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Alberta Environment Minister Jason Nixon speaks in Calgary on Sept. 15, 2020.Todd Korol/The Canadian Press

Alberta cabinet ministers are defending the government’s widely criticized plans to consult the public over open-pit coal development in the province’s Rocky Mountains.

“Our goal is to ensure the government’s approach to coal reflects the best interests of Albertans and will balance stringent environmental protections and the approach to resource development,” said Energy Minister Sonya Savage in an e-mail.

On Thursday, Savage’s department released rules for the consultations, which resulted from an outcry over the government’s surprise plan for a massive increase in coal mining along the summits and foothills of the Rockies.

But those terms of reference limit what the five-member panel gathering the feedback can listen to. Presenters can only address issues that come under the authority of the Department of Energy.

Concerns over the destruction of a beloved landscape and the possible contamination of headwaters for most of the province’s freshwater are off the table.

That’s despite the fact that those issues have been the most commonly raised by Albertans. Thousands of hectares have been leased for exploration as road building and drilling continue.

At the Alberta Urban Municipalities Association convention on Friday, Mayor Jim Willett of Coutts, Alta., asked Environment Minister Jason Nixon if his department would supplement Savage’s plans.

“We all thought a review of the coal policy would include a discussion surrounding water sources and usage and the land use act,” he said. “Is there a plan for another panel to discuss the points Albertans are most concerned about?”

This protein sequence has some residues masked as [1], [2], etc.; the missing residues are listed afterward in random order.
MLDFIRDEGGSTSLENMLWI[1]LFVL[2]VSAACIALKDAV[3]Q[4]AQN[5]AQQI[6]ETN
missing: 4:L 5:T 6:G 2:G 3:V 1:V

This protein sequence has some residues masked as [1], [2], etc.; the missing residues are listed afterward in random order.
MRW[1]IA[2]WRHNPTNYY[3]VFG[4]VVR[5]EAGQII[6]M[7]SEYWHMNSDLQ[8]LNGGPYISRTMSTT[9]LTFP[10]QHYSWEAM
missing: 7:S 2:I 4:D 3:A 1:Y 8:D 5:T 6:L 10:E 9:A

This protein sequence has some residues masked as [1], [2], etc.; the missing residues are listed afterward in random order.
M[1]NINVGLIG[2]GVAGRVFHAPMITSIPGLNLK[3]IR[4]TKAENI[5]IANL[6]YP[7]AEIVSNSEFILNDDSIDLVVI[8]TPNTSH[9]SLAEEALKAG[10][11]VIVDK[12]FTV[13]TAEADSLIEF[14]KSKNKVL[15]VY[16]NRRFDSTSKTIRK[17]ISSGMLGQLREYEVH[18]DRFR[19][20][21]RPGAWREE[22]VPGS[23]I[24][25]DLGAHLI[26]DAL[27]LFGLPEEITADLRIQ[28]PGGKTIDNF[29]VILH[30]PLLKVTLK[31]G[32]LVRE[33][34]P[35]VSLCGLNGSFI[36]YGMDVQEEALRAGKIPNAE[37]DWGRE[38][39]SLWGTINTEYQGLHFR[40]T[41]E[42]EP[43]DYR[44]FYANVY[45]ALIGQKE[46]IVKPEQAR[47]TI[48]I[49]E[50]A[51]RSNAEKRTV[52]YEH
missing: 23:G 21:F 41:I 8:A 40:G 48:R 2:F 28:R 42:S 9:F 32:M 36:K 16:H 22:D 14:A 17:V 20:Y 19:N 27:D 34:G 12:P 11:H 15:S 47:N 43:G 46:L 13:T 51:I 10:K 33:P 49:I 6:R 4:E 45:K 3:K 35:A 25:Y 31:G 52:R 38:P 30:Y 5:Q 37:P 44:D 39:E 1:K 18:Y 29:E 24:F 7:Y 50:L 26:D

Nixon appeared to suggest there’s no need for one, saying the province’s water management is unchanged.

“Nothing has changed when it comes to water licences, water approvals, the Water Act or environmental legislation when it comes to water around coal,” he said.

“All of the strict water rules remain within this province. They have not changed and they will not be changed in any way associated with coal.”

Willett, whose municipality is in south-central Alberta, called that a “non-answer.” He pointed out the government has opened discussions on water allocations in the area with a view to making the resource available for coal mines.

“We know it’s being discussed. And if it’s being discussed, why shouldn’t we have some input on it?” he said. “Why is it such a narrow mandate that (the government) has given to the coal study group?”

Savage said concerns such as Willett’s “go beyond the scope of coal.”

“This engagement is focused on how the province manages coal resources,” she said.

Savage said the consultation is designed to gather input around the protections for various land categories contained in Alberta’s coal policy, which the government rescinded last spring and recently restored under public pressure.

“(It’s) largely focused on the aspects of coal which sparked public concern – for example, the protections outlined under the coal categories.”

Nigel Bankes, professor of resource law at the University of Calgary, said that’s the problem.

“If this is all we’re going to get out of this consultation, then it’s a policy on development of coal, not a policy on the eastern slopes of the Rockies.”

The consultation is, he said, “incredibly narrow.”

“I suspect within cabinet there was real push to keep this confined. I think it was a deliberate political decision.”

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